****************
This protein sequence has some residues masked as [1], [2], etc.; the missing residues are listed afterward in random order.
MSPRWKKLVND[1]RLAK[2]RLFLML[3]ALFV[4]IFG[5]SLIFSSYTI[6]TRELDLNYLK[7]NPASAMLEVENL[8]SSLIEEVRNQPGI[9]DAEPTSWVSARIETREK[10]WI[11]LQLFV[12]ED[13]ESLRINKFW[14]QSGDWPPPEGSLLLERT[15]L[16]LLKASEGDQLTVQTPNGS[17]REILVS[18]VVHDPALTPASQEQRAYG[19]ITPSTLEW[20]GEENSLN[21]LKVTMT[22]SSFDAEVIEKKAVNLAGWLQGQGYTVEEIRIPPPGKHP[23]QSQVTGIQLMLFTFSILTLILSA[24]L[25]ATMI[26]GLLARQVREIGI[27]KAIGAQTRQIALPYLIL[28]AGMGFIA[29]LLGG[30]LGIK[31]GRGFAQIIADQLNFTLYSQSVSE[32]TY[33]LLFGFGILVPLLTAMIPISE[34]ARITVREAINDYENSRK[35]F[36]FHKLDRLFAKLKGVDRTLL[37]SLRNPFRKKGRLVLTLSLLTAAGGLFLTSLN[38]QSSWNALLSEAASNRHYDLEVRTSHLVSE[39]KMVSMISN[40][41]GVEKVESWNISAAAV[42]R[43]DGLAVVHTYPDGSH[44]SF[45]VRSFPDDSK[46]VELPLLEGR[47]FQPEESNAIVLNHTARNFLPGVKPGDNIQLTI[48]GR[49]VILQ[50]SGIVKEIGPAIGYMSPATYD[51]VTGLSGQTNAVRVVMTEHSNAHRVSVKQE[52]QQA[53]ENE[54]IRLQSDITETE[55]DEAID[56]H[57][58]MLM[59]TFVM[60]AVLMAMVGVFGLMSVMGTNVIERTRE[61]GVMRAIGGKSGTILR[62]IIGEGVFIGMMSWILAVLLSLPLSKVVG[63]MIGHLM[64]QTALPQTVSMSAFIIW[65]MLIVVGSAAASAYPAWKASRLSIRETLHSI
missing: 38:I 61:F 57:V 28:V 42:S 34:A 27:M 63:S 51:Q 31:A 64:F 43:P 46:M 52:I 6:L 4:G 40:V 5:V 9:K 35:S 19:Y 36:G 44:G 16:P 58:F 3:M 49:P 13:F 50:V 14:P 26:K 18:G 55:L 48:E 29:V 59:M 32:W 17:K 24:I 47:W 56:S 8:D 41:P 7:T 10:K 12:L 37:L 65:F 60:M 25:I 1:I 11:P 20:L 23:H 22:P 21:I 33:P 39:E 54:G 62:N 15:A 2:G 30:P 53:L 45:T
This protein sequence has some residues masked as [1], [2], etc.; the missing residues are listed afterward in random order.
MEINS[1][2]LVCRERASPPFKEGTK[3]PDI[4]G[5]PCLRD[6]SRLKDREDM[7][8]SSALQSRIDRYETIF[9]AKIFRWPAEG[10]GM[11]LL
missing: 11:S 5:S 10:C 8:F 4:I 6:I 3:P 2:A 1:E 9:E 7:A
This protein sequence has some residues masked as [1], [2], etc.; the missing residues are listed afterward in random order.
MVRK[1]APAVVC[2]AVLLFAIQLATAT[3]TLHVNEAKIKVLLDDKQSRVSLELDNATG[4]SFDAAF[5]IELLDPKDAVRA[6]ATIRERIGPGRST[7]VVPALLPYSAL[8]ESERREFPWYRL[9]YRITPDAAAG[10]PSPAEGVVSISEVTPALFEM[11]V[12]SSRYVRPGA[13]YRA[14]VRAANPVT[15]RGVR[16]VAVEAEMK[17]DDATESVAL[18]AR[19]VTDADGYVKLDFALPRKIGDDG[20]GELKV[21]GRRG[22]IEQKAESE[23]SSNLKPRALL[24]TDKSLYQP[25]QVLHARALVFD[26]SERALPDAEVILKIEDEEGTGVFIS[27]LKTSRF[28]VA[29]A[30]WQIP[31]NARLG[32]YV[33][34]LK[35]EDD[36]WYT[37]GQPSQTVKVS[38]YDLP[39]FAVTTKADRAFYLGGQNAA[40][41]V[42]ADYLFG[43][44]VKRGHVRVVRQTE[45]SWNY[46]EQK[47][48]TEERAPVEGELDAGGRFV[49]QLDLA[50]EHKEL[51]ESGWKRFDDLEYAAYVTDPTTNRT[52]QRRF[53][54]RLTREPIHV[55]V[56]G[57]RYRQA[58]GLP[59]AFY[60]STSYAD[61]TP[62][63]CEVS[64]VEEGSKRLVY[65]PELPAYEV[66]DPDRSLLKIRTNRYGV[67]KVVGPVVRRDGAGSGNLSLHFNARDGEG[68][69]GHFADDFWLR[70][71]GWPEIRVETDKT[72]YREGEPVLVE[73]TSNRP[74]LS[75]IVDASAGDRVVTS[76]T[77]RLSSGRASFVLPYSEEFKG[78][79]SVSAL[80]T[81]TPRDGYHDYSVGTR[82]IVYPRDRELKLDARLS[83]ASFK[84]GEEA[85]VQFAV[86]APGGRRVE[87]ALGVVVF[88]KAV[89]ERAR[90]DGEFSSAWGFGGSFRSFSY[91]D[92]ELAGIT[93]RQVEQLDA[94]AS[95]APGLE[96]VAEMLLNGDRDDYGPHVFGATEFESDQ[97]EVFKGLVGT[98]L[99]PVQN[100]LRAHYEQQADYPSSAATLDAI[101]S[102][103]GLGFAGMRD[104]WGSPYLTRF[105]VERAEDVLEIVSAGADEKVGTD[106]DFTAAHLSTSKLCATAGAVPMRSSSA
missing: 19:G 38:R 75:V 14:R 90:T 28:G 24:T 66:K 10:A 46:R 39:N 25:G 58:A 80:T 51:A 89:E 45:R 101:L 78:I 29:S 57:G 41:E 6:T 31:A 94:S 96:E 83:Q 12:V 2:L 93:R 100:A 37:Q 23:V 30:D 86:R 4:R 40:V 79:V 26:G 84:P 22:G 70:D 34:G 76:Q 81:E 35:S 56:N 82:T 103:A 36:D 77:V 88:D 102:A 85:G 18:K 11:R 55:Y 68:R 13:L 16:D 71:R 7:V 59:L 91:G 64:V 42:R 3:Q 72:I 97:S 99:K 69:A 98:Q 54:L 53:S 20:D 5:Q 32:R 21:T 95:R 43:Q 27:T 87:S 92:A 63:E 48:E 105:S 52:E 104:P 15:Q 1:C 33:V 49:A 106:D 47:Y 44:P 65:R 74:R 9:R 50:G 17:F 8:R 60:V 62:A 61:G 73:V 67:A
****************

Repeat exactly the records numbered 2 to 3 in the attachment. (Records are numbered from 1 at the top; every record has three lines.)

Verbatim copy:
This protein sequence has some residues masked as [1], [2], etc.; the missing residues are listed afterward in random order.
MEINS[1][2]LVCRERASPPFKEGTK[3]PDI[4]G[5]PCLRD[6]SRLKDREDM[7][8]SSALQSRIDRYETIF[9]AKIFRWPAEG[10]GM[11]LL
missing: 11:S 5:S 10:C 8:F 4:I 6:I 3:P 2:A 1:E 9:E 7:A
This protein sequence has some residues masked as [1], [2], etc.; the missing residues are listed afterward in random order.
MVRK[1]APAVVC[2]AVLLFAIQLATAT[3]TLHVNEAKIKVLLDDKQSRVSLELDNATG[4]SFDAAF[5]IELLDPKDAVRA[6]ATIRERIGPGRST[7]VVPALLPYSAL[8]ESERREFPWYRL[9]YRITPDAAAG[10]PSPAEGVVSISEVTPALFEM[11]V[12]SSRYVRPGA[13]YRA[14]VRAANPVT[15]RGVR[16]VAVEAEMK[17]DDATESVAL[18]AR[19]VTDADGYVKLDFALPRKIGDDG[20]GELKV[21]GRRG[22]IEQKAESE[23]SSNLKPRALL[24]TDKSLYQP[25]QVLHARALVFD[26]SERALPDAEVILKIEDEEGTGVFIS[27]LKTSRF[28]VA[29]A[30]WQIP[31]NARLG[32]YV[33][34]LK[35]EDD[36]WYT[37]GQPSQTVKVS[38]YDLP[39]FAVTTKADRAFYLGGQNAA[40][41]V[42]ADYLFG[43][44]VKRGHVRVVRQTE[45]SWNY[46]EQK[47][48]TEERAPVEGELDAGGRFV[49]QLDLA[50]EHKEL[51]ESGWKRFDDLEYAAYVTDPTTNRT[52]QRRF[53][54]RLTREPIHV[55]V[56]G[57]RYRQA[58]GLP[59]AFY[60]STSYAD[61]TP[62][63]CEVS[64]VEEGSKRLVY[65]PELPAYEV[66]DPDRSLLKIRTNRYGV[67]KVVGPVVRRDGAGSGNLSLHFNARDGEG[68][69]GHFADDFWLR[70][71]GWPEIRVETDKT[72]YREGEPVLVE[73]TSNRP[74]LS[75]IVDASAGDRVVTS[76]T[77]RLSSGRASFVLPYSEEFKG[78][79]SVSAL[80]T[81]TPRDGYHDYSVGTR[82]IVYPRDRELKLDARLS[83]ASFK[84]GEEA[85]VQFAV[86]APGGRRVE[87]ALGVVVF[88]KAV[89]ERAR[90]DGEFSSAWGFGGSFRSFSY[91]D[92]ELAGIT[93]RQVEQLDA[94]AS[95]APGLE[96]VAEMLLNGDRDDYGPHVFGATEFESDQ[97]EVFKGLVGT[98]L[99]PVQN[100]LRAHYEQQADYPSSAATLDAI[101]S[102][103]GLGFAGMRD[104]WGSPYLTRF[105]VERAEDVLEIVSAGADEKVGTD[106]DFTAAHLSTSKLCATAGAVPMRSSSA
missing: 19:G 38:R 75:V 14:R 90:T 28:G 24:T 66:K 10:A 46:R 39:N 25:G 58:A 80:T 51:A 89:E 45:R 101:L 78:I 29:S 57:G 41:E 6:T 31:A 94:S 96:E 83:Q 12:V 2:L 93:R 100:A 37:Q 23:V 30:D 86:R 4:R 40:V 79:V 26:G 84:P 22:G 70:D 34:G 76:Q 81:E 35:S 56:N 82:T 103:A 36:D 77:V 88:D 102:A 85:G 18:K 11:R 55:Y 68:R 13:L 16:D 71:R 7:V 59:L 91:G 64:V 42:R 3:Q 72:I 97:S 99:K 69:A 98:Q 54:L 53:S 20:D 5:Q 32:R 21:T 95:R 43:Q 27:T 87:S 92:A 63:E 48:E 105:S 52:E 104:P 15:Q 1:C 33:V 49:A 106:D 47:Y 44:P 65:R 74:R 9:R 50:G 17:F 8:R 60:V 62:A 61:G 73:V 67:A